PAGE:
Sorry but I do not like the sound of Dr Swan. He thinks he knows it all and likes to tell people what to do. The world is full of these types especially now with Covid 19. Power goes to their heads. The reaction to Covid 19 has changed everybody's lives, not Covid 19.

Student of History said...

When Norman Swan moved to Australia in the 1980s, he could not have known about coronavirus, but I wonder what he knew about Senators Christensen, Hanson, ex Senator Clive Palmer and other heavyweights who try to intervene in health care.

Andrew said...

Thank you Dr Joe. He is wonderful man and communicator, and not afraid to question the experts in their fields about whether their treatments are effective for patients. I didn't realise until reading this that he has received so many honours, nor did I know he was known in the US. I am not sure if The Health Report is still broadcast by CBC in Canada as it used to be.

Dr Joe said...


So You Think You Know What Is Good For You? is an excellent book that people will find very useful when seeking the information and sources that they need. However the name of the book probably seems a bit provocative, probably to raise sales.

Dr Joe said...


Public health questions are typically open to attack and conspiracy, and Dr Swan was in the perfect position to keep the Aust­ral­ian public properly inform­ed of new health developments, combining medical expertise with journalism. The medical profession is very fortunate.

Dr Joe said...

Student of History

Probably there are public figures (in Parliament, on tv...) who will always oppose community health care issues in every country. So although Dr Swan wouldn't have known about Senators Christensen, Hanson and Clive Palmer, he would have known what to expect. Fortunately far more people listen to Dr Swan's broadcasts than listen to Senators' speeches.

Dr Joe said...


The Health Report certainly still broadcasts by CBC in Canada, but it seems to be at a time suitable for Eastern Australian Time. Since my Canadian colleagues admire Dr Swan's work, I often recommend they listen to his podcasts and read his journal articles.

Luiz Gomes said...

Boa tarde. Nesses dias que muitos negam a ciência e medicina,fico feliz em conhecer a história desse médico fantástico. Obrigado pela matéria e trabalho de pesquisa.

Dr Joe said...


for educated people, to still deny science and medicine is extraordinary. Yet we are not that far advanced..in the 1950s people rather saw the children die of polio than allow them to be vaccinated.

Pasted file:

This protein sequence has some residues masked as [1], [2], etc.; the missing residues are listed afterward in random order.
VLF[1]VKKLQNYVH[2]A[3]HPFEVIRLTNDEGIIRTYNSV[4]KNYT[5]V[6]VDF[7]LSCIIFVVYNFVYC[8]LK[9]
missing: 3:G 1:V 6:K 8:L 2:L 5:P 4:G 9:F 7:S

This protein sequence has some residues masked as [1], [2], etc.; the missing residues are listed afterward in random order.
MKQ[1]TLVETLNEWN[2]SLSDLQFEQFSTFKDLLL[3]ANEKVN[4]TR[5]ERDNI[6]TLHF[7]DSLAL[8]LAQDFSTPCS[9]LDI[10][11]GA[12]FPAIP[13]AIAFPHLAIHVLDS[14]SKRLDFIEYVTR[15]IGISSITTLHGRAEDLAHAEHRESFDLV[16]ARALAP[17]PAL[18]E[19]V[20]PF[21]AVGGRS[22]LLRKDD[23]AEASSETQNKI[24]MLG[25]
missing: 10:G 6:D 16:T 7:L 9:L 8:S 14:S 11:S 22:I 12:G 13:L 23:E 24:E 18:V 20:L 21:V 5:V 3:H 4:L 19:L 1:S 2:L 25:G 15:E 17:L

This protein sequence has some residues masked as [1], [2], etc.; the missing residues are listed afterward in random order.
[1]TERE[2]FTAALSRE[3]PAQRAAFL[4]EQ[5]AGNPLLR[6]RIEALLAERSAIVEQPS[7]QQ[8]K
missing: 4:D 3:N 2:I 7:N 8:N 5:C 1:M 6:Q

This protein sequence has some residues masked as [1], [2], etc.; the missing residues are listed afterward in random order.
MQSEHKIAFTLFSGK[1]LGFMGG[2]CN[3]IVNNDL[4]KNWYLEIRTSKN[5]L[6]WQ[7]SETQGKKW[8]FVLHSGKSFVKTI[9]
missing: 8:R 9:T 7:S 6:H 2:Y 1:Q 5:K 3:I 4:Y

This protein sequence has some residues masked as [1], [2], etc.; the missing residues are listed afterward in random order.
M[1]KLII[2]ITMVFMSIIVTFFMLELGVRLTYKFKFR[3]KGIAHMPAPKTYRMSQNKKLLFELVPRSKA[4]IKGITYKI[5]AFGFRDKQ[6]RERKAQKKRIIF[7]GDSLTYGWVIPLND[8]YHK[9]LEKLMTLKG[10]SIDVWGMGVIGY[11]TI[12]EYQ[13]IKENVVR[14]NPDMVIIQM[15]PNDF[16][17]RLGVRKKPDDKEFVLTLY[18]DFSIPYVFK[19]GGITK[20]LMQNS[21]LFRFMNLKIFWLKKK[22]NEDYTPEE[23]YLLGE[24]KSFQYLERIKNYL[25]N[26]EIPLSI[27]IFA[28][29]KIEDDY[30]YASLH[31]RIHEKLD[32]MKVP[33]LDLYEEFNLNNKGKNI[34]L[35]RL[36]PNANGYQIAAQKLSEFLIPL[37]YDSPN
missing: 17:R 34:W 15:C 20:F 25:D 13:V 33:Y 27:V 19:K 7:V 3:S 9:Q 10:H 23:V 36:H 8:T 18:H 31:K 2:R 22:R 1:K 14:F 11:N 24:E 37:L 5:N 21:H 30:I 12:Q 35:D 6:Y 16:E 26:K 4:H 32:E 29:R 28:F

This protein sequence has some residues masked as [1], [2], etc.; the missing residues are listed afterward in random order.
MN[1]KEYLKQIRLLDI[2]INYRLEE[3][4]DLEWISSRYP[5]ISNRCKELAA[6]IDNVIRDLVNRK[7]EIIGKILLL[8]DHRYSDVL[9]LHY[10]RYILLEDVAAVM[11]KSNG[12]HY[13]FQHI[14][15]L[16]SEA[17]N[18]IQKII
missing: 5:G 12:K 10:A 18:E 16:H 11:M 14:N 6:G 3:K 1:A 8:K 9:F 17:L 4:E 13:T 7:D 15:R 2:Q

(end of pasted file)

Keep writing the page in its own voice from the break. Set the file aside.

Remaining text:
Sue Bursztynski said...

I enjoy the Health Report, and have a lot of time for Dr Swan. There are those who sneer at him because, “ he’s just some GP, what would he know?” Clearly those are the ones who haven’t heard of all his honours - or don’t care, because of their politics.

His son Jonathan Swan is also a journalist.

Hels said...


it is always politics posing as medicine, isn't it? I don't mind at all if:
1. adults choose not to obey public health orders.
2. don't want to allow the tax payer to pay for universal health care or
3. believe vaccinations are the government's attempts to control the individual citizen's brain matter.
But I do mind them risking other peoples' health and I do mind them using up public hospital beds when they become sick themselves. Even if Dr Swan later finds that an error has been made, then he will certainly keep up with the newest quality research.

mem said...

I actually took it upon myself to formally nominate him for Australian of the year. I think his rational reporting on the vagaries of health over many years has been a huge benefit to the community . I work as a health professional and listen to his Health report every Monday on my drive home from work. It has been an excellent adjunct to my reading and is also accessible to people who are interested. Norman has a certain manner which some people don't like but compared to the pugnacious attitude of some in the media and on the right of parliament he is a rational pussycat . His book "so you think you know what's good for you ?"is excellent and provocative which everything needs to be these days to cut through all the "wellness influencers" who are out there spreading opinion dressed up as facts . I think Norman is one of the reasons Australia has had a reasonable response by the public to this crisis compared to the US . People may be annoyed by his message but in the end they trust his information as he is willing to change his mind and take into account the latest information. Science will win the long game but will be seriously challenged by emotive propaganda from usually from the right . He is able to promote the rational processing of information which is what is needed most in the world right now.

Hels said...


I agree with every word you said, except I would modify one sentence: " I think Norman is one of the reasons Australia has had a reasonable response by the public to this crisis compared to the US". The reason US, Brasil, Belarus, Mexico and some other countries faced the pandemic badly was when their leaders started banning masks in public, not ensuring all adults were vaccinated and sacking scientific experts. Australians have had a largely positive response because our notion of Individual Freedom does not include endangering the rest of the community.